We fall on a policy and ideology discuss. I don't will debate here about it, and you guys are libre (theoretically, but the wall have ear) to believe and support one of then. But, I just request to read more about the two sides of history, before write ignorant ('ignoto' mean "unknown" on latin) positions.
    And, as I say, I know how the gpl limit companies in many ways and this represent a coping to the same. "caligura" the Stallman figure was necessary to GNU/Linux born... without this extremist ideology, most likely we would not be write on this site.
    [just to say, the v3 of GPL is a bullshit, because it is incompatible with v2. This spread the Free world of the Open Source world. Try use "GPLv2+"... the unique point good on the v3 is the block of tivoization].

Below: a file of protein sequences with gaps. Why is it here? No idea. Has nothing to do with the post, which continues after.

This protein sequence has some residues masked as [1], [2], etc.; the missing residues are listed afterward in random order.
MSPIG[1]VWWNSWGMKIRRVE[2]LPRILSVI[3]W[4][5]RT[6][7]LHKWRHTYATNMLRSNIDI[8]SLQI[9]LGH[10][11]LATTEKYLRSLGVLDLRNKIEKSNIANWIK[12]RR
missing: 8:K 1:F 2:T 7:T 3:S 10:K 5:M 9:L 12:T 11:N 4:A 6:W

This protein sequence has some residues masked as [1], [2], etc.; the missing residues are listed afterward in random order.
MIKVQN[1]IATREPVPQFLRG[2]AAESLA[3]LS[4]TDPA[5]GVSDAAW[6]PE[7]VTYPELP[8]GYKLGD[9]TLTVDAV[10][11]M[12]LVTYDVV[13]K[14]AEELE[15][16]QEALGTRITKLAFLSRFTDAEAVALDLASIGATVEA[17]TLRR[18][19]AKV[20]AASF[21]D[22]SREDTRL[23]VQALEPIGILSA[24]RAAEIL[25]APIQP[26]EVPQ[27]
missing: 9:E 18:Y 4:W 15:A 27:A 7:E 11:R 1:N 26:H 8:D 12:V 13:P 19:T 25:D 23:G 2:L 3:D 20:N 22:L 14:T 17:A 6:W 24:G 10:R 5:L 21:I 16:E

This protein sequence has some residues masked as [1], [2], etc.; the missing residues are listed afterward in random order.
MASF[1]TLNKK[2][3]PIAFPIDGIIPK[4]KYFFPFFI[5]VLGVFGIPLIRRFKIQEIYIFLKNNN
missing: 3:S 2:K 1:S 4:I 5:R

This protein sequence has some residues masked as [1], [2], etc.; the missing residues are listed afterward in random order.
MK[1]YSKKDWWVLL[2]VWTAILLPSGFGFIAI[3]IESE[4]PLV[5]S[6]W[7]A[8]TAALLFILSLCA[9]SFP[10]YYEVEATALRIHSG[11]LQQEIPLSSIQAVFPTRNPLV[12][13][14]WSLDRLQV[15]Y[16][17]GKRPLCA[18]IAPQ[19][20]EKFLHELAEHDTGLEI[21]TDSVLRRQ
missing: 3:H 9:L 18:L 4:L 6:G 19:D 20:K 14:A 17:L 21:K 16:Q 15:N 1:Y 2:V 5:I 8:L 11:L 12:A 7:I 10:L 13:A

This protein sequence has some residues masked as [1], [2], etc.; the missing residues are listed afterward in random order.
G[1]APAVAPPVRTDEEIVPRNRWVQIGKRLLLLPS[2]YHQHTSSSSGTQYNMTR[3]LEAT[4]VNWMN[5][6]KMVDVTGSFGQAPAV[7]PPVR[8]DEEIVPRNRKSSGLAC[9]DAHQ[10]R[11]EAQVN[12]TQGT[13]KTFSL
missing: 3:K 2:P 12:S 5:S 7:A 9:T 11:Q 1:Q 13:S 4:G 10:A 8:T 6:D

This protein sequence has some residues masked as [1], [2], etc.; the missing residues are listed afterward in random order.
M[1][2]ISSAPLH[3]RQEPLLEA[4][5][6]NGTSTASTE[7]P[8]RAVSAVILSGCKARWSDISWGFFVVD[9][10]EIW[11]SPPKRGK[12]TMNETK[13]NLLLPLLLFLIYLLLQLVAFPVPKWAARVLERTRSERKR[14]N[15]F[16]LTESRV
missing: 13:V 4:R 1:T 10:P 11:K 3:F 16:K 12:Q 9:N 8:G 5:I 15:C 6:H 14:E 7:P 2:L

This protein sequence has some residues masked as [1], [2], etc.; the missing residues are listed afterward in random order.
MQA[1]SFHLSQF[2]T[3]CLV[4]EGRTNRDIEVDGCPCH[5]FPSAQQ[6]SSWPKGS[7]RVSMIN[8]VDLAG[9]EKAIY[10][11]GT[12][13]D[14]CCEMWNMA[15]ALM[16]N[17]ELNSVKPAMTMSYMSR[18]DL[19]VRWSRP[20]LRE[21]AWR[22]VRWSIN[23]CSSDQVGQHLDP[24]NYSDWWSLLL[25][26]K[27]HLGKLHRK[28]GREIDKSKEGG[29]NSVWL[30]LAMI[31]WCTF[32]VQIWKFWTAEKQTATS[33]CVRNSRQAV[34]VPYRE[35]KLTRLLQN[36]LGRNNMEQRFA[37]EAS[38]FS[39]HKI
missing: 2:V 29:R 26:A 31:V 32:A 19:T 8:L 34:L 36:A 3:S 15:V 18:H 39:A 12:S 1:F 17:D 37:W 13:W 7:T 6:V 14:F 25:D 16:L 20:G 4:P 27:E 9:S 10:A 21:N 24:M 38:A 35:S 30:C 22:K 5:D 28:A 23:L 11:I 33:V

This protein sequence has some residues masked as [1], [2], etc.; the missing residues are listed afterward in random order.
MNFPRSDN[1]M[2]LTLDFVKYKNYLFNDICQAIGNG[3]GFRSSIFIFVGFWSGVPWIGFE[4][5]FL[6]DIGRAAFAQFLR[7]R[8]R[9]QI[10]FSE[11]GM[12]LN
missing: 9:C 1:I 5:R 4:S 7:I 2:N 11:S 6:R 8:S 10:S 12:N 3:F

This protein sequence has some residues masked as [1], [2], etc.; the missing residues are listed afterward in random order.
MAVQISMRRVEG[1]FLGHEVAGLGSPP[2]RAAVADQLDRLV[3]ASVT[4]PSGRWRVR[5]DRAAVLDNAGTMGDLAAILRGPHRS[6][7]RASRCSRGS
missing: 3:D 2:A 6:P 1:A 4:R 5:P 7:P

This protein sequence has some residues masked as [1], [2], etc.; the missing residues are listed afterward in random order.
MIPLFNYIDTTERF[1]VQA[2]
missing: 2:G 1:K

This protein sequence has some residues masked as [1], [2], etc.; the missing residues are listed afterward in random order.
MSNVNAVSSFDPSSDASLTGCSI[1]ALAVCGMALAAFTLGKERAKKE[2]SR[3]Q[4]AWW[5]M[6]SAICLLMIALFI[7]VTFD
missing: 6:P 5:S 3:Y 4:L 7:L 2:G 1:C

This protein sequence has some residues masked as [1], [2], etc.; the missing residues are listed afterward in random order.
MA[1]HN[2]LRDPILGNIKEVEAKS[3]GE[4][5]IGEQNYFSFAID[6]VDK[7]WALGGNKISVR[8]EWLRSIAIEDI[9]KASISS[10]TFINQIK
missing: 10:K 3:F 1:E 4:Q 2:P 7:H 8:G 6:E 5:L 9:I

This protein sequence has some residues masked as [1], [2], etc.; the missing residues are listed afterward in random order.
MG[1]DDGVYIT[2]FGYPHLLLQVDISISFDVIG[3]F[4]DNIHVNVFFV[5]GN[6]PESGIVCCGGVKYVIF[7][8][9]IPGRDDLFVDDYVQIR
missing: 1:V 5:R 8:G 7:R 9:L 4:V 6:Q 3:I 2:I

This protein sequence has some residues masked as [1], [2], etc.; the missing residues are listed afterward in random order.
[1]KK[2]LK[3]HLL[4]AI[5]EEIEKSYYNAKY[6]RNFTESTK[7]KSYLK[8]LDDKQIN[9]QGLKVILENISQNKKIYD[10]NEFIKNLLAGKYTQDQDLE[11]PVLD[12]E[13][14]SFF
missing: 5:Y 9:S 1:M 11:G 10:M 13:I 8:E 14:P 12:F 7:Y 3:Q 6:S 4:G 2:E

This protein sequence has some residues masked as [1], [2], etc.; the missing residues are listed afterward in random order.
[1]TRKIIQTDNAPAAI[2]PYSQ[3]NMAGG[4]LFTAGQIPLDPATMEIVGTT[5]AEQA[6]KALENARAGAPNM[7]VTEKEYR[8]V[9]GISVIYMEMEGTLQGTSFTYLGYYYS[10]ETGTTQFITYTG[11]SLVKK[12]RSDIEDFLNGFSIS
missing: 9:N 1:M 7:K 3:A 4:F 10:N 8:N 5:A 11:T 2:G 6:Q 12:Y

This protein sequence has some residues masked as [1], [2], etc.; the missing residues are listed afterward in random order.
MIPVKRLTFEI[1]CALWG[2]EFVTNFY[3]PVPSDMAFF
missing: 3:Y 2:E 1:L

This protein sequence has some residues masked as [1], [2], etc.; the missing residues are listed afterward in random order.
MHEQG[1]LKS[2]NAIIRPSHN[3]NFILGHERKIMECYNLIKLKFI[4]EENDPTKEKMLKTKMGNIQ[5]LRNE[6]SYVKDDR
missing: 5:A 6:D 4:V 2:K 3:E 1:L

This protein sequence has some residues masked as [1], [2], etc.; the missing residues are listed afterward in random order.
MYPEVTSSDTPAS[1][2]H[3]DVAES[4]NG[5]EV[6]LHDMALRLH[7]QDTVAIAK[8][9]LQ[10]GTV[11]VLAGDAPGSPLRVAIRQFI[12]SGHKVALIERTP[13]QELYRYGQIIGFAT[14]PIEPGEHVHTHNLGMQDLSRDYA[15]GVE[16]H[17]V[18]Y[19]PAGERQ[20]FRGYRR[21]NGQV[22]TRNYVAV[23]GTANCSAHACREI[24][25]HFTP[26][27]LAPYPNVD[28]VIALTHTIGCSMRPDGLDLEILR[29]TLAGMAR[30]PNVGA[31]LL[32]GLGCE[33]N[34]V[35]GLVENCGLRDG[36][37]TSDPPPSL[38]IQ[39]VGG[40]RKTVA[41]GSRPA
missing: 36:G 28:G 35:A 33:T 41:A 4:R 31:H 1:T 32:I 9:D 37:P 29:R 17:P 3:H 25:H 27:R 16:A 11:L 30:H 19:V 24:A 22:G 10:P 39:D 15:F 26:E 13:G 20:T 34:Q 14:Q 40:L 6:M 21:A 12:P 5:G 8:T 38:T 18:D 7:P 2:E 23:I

GNU ideology

  7. #17
    Join Date
    Oct 2008
    Posts
    3,149

    Default

    Quote Originally Posted by arrow View Post
    We fall on a policy and ideology discuss. I don't will debate here about it, and you guys are libre (theoretically, but the wall have ear) to believe and support one of then. But, I just request to read more about the two sides of history, before write ignorant ('ignoto' mean "unknown" on latin) positions.
    Honestly, my understanding from the GPL creators is that a v3 compiler can create code with any license you want. Are you saying you have an explanation that it isn't true? Or am I misunderstanding you?